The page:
5. Develop a system
Dogs do best when they know what is expected of them, when they have core behaviors to fall back on when they’re stressed or overstimulated. This is where that basic obedience training comes in really handy. For example:
When we’re walking on the trail and see a hyper, out of control dog coming towards us, or a large group of people, we always do one of two things. If the trail is wide enough, we give them a wide berth and keep right on walking (while doing the “look at me” command” we just discussed). If it’s a tight spot that’s bound to make Ringo a bit more nervous, I step off the trail and Ringo sits at my feet, on the opposite side of me from the trigger. This gives Ringo some extra space from the thing that he’s scared of and also gives him something specific to do instead. Because he knows what to expect, I don’t have to call Ringo or coax him into coming with me, sitting, etc. He just does it, basically out of habit.
6. Set realistic expectations
This kind of goes hand in hand with #2, Set your dog up for success. Don’t think that the first time you decide to go out and walk your dog with a plan of helping him conquer his fears that he’s going to be perfect. It’s going to take time and patience. Remembering this will keep you both from lots of unnecessary frustration.
7. Reward desirable behaviors
Did you pass a dog/person that would normally cause a reaction and your dog just looked, but didn’t react in any other way? TREATS! and LOVE! and lots of “GOOD BOYS!” Do this EVERY SINGLE TIME, especially in the beginning. Doing this is shifting your attention from focusing on the things your dog does “wrong” to the things that he does right. You’re teaching your dog THIS TIME they did better and to keep doing whatever it is they just did.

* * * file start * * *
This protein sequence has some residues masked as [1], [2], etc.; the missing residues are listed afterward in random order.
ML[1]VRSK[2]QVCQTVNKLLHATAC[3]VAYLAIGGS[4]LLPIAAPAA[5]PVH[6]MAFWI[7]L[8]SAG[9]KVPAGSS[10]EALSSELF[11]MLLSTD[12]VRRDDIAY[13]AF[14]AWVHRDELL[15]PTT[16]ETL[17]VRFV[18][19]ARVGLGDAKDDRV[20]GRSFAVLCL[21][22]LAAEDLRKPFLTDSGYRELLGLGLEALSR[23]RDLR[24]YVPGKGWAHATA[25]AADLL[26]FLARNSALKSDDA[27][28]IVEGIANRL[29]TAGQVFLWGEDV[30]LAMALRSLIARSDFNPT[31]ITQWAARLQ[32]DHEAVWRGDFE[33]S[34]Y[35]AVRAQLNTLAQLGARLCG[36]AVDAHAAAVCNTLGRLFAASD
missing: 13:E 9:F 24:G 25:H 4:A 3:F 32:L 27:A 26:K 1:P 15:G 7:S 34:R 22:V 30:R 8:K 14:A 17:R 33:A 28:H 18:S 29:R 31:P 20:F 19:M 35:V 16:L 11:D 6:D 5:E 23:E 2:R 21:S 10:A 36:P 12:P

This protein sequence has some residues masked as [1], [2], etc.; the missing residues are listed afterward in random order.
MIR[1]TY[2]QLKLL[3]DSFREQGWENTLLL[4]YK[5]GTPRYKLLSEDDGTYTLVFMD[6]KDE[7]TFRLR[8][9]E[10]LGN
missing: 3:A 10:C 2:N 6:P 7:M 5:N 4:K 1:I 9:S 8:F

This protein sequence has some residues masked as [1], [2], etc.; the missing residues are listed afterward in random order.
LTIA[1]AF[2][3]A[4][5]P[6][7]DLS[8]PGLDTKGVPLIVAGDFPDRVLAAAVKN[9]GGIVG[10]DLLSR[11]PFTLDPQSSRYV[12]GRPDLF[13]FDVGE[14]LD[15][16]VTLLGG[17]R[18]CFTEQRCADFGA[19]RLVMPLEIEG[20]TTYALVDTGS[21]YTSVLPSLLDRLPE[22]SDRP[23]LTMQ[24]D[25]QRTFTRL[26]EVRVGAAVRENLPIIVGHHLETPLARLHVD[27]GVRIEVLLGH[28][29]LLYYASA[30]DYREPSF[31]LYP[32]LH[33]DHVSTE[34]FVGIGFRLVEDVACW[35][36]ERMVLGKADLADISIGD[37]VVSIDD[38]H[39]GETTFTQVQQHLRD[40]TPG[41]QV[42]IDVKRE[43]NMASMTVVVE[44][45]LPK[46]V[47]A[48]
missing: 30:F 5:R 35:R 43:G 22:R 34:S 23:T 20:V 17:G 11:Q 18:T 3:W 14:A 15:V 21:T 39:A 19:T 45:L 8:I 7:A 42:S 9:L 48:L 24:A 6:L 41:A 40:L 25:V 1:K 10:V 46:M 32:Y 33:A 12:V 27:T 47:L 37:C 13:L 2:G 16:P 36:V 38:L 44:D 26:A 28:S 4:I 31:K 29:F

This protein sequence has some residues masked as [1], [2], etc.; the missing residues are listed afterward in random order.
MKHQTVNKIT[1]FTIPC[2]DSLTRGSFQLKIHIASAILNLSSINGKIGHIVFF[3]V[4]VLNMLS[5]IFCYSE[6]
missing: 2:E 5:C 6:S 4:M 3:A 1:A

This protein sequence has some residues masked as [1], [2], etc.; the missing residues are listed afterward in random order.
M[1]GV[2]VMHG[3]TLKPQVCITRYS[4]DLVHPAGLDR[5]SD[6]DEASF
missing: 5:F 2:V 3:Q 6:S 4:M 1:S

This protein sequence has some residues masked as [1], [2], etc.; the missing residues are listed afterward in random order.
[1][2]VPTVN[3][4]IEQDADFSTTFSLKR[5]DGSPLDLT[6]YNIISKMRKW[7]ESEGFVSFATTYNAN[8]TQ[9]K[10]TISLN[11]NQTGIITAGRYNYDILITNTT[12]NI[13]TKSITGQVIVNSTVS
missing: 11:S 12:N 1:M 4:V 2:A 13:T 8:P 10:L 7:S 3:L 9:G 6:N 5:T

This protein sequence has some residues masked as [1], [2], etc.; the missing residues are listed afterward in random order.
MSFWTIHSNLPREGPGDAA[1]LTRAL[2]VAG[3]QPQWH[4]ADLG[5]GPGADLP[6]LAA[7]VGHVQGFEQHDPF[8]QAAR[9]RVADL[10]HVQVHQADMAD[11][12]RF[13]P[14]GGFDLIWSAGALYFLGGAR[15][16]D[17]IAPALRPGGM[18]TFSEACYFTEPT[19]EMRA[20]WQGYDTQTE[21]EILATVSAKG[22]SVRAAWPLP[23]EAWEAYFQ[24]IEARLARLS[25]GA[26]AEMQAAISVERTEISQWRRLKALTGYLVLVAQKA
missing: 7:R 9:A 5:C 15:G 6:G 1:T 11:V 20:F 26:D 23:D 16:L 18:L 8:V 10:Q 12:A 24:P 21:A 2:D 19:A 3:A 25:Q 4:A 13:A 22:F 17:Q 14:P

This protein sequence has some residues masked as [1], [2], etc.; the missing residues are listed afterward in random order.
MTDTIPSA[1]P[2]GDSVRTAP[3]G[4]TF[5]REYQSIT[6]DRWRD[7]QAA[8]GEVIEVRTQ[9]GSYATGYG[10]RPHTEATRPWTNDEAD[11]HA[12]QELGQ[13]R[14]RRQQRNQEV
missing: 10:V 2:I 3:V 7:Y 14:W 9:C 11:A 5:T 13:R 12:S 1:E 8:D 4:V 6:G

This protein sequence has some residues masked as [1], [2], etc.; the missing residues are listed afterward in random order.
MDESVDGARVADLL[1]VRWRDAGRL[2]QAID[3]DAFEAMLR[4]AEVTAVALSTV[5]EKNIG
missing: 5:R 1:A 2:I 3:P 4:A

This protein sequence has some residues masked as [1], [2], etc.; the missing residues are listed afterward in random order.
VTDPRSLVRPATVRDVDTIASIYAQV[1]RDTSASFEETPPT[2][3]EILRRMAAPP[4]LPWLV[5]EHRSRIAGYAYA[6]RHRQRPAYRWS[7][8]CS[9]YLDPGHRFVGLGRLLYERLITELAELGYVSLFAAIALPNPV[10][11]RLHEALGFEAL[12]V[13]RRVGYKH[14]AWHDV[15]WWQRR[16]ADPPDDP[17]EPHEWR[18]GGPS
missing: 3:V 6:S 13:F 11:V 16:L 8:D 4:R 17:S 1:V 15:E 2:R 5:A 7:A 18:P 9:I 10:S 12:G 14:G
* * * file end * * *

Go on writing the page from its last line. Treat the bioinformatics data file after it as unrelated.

8. Celebrate the little victories
Each and every baby step, every little sign of improvement, is a cause for celebration. If you walked around the neighborhood and your dog only reacted once, when yesterday they reacted twice, that’s PROGRESS! Don’t be upset that he didn’t do perfect, be happy that he did better. This is a marathon, not a sprint!
9. Advocate for your dog
You know what your dog needs, but not every other person you will meet will understand or respect those needs. If a person tries to reach over your dog and pet them without asking and you know that makes your dog nervous, STOP THEM. Do not be afraid to tell them no.
If a person is letting their dog run up to you off leash, yelling “my dog is friendly!” and your dog doesn’t react well in that situation…. tell them yours is not. Even if that’s not really true, it will give your dog the space they need, and frankly, deserve. Plus, it’s a lot easier to yell “MINE ISN’T!” than it is to yell “WELL MINE IS, BUT HE NEEDS PROPER INTRODUCTIONS AND DOESN’T LIKE BEING BUM RUSHED BY CRAZY DOGS HE DOESN’T KNOW WITH INCONSIDERATE OWNERS!” …which is what I would normally prefer to say, but you rarely have that amount of time. A bit of embarrassment is a small price to pay for your dog’s safety and well-being.